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Astronaut Scott Kelly Describes Using HoloLens in Space

Microsoft's HoloLens virtual reality glasses have come down to earth -- literally. Making his first public appearance since spending nearly a year in space, Captain Scott Kelly today described his use of HoloLens with his NASA colleagues, representing one of several select pilot users of the company's Windows 10-based wearable computing device that renders 3D holograms.

The astronaut's endorsement of HoloLens on stage with Microsoft CEO Satya Nadella at the company's inaugural Envision conference in New Orleans came just days after the company made the devices and associated SDKs and APIs available for purchase by qualified software developers, as promised just over a month ago. In addition to announcing the release of the HoloLens Development Edition at last week's Build Conference in San Francisco, Microsoft also said it would be supported in the forthcoming Windows 10 Anniversary Edition, slated for release this summer.

Nadella is an avid proponent of holographic computing, which creates 3D virtual reality type experiences. The company believes HoloLens has the potential to enhance how people work, learn, communicate and play. Nadella emphasized that point to developers at Build last week and reiterated it today in the opening session of Envision, the company's inaugural event to gather business leaders tasked with digital transformation.

"This notion of this new medium of mixed reality that comes to life with HoloLens is reshaping architecture, industrial design and many other fields of operations," Nadella said in his Envision keynote today, following a demonstration of how Ecolab is using it as part of a digital transformation effort to address the shortage of water throughout the world.

Microsoft and NASA last year revealed their plans to test HoloLens for a project called Sidekick, aimed at enabling toe ground crew to provide visual assistance to the astronauts, who had two pairs of the wearable devices in the space station. Using Microsoft's Skype for Business, NASA's ground crew were able to troubleshoot and fix problems in the International Space Station with the benefit of using holographic output.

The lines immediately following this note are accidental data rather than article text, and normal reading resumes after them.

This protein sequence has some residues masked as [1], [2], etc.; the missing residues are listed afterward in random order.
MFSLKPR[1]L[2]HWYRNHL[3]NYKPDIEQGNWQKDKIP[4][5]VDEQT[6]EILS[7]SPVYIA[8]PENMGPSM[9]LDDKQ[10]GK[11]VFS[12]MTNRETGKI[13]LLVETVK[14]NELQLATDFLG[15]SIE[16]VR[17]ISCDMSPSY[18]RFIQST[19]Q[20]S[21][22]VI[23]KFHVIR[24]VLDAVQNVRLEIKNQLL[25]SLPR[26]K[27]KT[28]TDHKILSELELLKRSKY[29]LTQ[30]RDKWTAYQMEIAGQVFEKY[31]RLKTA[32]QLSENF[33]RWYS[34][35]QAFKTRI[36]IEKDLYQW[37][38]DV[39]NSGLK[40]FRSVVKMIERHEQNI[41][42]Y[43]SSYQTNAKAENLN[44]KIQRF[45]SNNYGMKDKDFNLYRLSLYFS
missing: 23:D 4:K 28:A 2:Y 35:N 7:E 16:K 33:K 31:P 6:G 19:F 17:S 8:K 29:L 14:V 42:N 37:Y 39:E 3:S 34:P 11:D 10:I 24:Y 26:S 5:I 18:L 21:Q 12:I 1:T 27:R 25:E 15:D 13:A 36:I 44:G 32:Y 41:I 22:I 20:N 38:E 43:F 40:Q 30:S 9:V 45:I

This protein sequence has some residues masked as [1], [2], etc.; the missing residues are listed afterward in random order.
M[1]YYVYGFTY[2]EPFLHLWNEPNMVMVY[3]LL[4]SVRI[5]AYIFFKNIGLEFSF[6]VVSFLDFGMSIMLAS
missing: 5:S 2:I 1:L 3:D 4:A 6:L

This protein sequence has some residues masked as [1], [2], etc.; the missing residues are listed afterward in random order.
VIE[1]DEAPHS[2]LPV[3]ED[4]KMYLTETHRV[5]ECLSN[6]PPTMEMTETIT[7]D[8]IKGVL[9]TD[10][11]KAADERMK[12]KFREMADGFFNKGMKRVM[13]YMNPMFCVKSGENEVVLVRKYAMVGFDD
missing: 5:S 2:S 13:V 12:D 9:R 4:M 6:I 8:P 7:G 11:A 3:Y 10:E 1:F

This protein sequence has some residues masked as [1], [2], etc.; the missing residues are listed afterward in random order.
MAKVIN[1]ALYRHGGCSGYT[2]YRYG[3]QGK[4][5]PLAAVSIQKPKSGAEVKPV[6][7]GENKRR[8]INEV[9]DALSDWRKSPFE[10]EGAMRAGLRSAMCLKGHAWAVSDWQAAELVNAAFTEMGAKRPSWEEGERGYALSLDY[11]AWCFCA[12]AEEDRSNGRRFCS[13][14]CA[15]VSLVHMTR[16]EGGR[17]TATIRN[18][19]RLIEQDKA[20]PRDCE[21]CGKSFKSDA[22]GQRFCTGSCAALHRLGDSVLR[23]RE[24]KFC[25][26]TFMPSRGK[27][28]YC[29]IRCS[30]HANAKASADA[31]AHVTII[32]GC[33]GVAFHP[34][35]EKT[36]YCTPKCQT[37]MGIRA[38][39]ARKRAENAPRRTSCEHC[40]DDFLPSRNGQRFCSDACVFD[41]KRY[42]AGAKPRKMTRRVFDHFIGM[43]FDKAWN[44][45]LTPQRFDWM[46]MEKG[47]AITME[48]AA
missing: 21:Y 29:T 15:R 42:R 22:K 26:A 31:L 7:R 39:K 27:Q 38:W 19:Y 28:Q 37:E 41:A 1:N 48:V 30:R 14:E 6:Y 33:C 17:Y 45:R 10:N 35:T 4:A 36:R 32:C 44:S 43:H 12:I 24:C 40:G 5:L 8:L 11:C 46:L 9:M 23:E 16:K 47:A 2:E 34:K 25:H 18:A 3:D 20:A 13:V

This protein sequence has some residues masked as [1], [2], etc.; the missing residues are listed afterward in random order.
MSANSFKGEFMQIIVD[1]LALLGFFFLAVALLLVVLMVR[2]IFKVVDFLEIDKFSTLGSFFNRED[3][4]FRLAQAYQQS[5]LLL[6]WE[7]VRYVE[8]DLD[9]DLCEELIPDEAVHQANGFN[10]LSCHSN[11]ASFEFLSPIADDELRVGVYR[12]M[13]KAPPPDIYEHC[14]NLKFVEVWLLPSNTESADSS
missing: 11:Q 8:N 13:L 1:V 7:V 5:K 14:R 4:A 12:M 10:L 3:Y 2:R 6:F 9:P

On stage at Envision, Kelly admitted that when he first saw HoloLens prior to embarking on his historic 340-day space mission he was captivated with the concept but skeptical it would be useful. "Before I flew in space on this mission, I went to Seattle and looked at the HoloLens and was very, very impressed. But I was also a little doubtful we would be able to make this technology work on the space station," Kelly said. "Usually when you're doing anything, there are startup transients and we have a WiFi network up there that isn't always working top notch. But when we turned it on, I was pretty amazed at how seamlessly it worked with their system on board the space station and was very impressed what will in the future be its ability to help us do our work."

At Build last week, Microsoft outlined how a number of early testers have spent the past year running pilot programs that make use of HoloLens ranging from automaker Volvo, Japan Airlines, computer-aided design software supplier Autodesk and a group of researchers from Case Western Reserve University and Cleveland Clinic.

Case Western Reserve University and Cleveland Clinic, which have teamed together to build a new medical school, revealed at last year's Build their intent to test HoloLens. Subsequently at last week's Build event, Case Western Reserve University School of Medicine Dean Pamela Davis said the new medical school plans to use HoloLens as part of the curriculum. In her presentation at Build, Davis and two members of her team described how HoloLens will help students get a better understanding of the digestive and nervous systems and how to diagnose a brain tumor.

"Being untethered and able to walk around 3D holographic content gives our students a real advantage," Davis said. "Students have commented that a 15-minute session with HoloLens could have saved them dozens of hours in the cadaveric lab. When we have only four short years to train them, this is invaluable."

Now that HoloLens is in the hands of a broader developer community, it should provide an even better picture of how commercially viable these devices might become.

Posted by Jeffrey Schwartz on 04/04/2016 at 1:01 PM


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